The loons are the size of a large duck or small goose, which they somewhat resemble in shape when swimming. Their plumage is largely black-and-white, with grey on the head and neck in some species, and a white belly, and all species have a spear-shaped bill.
The North American name loon comes from the bird's haunting, yodelling cry.
Loons are excellent swimmers, using their feet to propel themselves above and under water and their wings for assistance. Because their feet are far back on the body, loons are poorly adapted to moving on land. They usually avoid going onto land, except when nesting.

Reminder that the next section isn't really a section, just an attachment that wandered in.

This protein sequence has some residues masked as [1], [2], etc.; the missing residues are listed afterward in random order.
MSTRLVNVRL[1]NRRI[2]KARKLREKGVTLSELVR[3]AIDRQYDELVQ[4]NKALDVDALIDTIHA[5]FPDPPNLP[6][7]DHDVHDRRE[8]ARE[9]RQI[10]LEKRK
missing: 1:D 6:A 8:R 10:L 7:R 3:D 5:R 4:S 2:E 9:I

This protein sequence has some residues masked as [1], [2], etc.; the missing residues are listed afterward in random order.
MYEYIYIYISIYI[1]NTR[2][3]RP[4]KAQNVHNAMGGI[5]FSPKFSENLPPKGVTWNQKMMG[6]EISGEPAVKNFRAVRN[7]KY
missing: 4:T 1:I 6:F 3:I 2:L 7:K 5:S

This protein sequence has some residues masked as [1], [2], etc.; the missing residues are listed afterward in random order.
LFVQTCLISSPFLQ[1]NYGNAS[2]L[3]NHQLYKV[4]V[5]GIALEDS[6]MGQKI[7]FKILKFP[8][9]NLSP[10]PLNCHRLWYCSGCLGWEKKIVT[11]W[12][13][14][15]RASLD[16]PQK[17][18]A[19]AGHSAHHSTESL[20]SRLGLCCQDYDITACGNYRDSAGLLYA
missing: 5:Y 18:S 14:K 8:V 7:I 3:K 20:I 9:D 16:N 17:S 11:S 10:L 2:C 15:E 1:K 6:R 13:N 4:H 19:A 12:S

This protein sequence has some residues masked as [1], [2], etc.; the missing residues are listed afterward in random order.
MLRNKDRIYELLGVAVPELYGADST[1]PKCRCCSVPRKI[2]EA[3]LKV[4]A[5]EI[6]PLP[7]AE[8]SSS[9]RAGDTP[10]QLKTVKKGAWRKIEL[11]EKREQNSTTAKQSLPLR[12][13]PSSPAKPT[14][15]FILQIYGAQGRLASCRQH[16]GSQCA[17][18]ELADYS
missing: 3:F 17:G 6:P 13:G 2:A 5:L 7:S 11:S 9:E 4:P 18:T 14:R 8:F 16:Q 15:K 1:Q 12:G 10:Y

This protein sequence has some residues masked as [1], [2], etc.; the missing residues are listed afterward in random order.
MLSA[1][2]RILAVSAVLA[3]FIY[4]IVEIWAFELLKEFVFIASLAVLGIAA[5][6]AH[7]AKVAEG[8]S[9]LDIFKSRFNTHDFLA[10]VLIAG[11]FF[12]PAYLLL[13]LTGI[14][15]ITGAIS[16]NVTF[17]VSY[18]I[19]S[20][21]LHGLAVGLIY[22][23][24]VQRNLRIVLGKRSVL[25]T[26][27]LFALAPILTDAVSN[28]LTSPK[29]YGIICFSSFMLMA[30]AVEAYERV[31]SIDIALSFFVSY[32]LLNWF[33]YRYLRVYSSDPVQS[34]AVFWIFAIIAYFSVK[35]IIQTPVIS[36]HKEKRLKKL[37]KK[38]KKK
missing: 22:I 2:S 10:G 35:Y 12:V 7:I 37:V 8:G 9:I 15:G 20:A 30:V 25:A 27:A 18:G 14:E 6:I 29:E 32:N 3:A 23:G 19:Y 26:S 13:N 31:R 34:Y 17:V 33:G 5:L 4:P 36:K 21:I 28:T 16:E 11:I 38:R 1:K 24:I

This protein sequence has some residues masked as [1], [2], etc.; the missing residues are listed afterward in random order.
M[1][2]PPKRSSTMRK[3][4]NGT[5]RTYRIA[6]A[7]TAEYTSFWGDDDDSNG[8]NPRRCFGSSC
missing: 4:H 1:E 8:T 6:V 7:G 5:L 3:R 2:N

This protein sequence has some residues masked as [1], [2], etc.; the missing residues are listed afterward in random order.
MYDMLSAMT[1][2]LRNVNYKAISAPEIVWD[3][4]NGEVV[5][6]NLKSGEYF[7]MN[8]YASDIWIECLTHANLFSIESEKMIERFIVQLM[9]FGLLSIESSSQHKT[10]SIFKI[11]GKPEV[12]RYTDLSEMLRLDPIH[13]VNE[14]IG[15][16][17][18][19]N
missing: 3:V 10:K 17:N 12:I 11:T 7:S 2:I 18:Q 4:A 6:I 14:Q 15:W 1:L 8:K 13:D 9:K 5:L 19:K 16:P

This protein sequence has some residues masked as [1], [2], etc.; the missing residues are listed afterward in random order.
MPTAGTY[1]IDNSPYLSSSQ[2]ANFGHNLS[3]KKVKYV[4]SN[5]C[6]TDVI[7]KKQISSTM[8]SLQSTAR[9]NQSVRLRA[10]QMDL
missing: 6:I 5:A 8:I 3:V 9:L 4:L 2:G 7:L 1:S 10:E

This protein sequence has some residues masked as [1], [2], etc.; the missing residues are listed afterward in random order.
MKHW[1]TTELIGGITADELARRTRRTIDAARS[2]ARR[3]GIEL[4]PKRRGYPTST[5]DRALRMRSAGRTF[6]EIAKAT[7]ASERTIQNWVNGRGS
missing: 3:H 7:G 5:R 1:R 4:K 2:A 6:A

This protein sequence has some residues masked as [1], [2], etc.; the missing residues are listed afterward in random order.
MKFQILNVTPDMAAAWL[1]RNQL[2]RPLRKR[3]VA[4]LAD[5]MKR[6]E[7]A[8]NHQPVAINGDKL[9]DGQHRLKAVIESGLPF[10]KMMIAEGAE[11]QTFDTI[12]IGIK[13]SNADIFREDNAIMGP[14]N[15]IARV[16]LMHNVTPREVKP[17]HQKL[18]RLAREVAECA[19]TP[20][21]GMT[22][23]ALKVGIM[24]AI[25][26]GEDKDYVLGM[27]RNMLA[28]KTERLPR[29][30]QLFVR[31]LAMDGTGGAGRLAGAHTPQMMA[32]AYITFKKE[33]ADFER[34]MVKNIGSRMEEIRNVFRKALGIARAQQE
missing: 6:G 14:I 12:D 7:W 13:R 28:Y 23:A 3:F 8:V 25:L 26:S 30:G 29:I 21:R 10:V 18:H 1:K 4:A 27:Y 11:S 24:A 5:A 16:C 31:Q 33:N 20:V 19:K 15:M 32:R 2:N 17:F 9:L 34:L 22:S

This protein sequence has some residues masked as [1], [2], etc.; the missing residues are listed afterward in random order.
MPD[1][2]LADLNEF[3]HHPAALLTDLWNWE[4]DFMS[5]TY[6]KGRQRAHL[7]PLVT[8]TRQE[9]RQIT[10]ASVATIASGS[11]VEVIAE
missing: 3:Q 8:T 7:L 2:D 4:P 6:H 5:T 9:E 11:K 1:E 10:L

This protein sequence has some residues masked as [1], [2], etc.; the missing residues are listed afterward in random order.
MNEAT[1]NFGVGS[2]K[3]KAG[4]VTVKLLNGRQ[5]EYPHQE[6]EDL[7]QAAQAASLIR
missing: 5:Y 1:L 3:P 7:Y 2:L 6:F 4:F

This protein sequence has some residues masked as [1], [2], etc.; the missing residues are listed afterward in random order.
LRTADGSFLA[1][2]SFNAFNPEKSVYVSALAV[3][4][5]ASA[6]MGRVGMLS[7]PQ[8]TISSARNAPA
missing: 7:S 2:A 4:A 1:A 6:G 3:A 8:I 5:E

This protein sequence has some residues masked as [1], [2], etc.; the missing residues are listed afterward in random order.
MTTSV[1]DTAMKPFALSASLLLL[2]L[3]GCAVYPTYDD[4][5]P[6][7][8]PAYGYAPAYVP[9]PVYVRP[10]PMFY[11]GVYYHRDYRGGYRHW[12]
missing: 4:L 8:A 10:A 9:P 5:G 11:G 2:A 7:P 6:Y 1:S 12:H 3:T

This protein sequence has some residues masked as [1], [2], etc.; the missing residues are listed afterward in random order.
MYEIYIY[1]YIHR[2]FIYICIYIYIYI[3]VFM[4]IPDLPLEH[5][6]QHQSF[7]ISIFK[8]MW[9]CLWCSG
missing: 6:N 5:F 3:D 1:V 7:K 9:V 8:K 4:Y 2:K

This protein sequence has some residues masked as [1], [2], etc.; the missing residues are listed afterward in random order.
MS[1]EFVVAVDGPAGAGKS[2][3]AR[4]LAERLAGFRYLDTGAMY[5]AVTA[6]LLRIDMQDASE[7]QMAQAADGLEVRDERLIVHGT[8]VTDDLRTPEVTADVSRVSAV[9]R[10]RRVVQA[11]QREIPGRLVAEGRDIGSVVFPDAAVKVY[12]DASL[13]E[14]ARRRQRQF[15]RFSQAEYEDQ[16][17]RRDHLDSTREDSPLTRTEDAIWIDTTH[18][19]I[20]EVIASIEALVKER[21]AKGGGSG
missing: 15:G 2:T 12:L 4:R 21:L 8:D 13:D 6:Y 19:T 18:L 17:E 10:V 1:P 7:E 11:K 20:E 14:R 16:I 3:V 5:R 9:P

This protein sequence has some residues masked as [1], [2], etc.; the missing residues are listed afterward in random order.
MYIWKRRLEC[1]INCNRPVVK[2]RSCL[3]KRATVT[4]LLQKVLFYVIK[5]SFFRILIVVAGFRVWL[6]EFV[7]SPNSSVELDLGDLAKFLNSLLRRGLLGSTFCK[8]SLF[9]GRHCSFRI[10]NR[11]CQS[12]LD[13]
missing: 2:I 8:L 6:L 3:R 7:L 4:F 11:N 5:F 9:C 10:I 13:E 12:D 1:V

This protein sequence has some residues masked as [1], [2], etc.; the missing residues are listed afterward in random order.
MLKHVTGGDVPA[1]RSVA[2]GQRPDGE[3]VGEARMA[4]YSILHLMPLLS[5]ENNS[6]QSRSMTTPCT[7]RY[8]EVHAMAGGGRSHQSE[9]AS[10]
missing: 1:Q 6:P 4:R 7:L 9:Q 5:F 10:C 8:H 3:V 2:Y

All loons are decent fliers, though the larger species have some difficulty taking off and thus must swim into the wind to pick up enough velocity to get airborne. Only the red-throated Loon can take off from land. Once airborne, their considerable stamina allows them to migrate long distances southwards in winter, where they reside in coastal waters.
Loons can live as long as 30 years.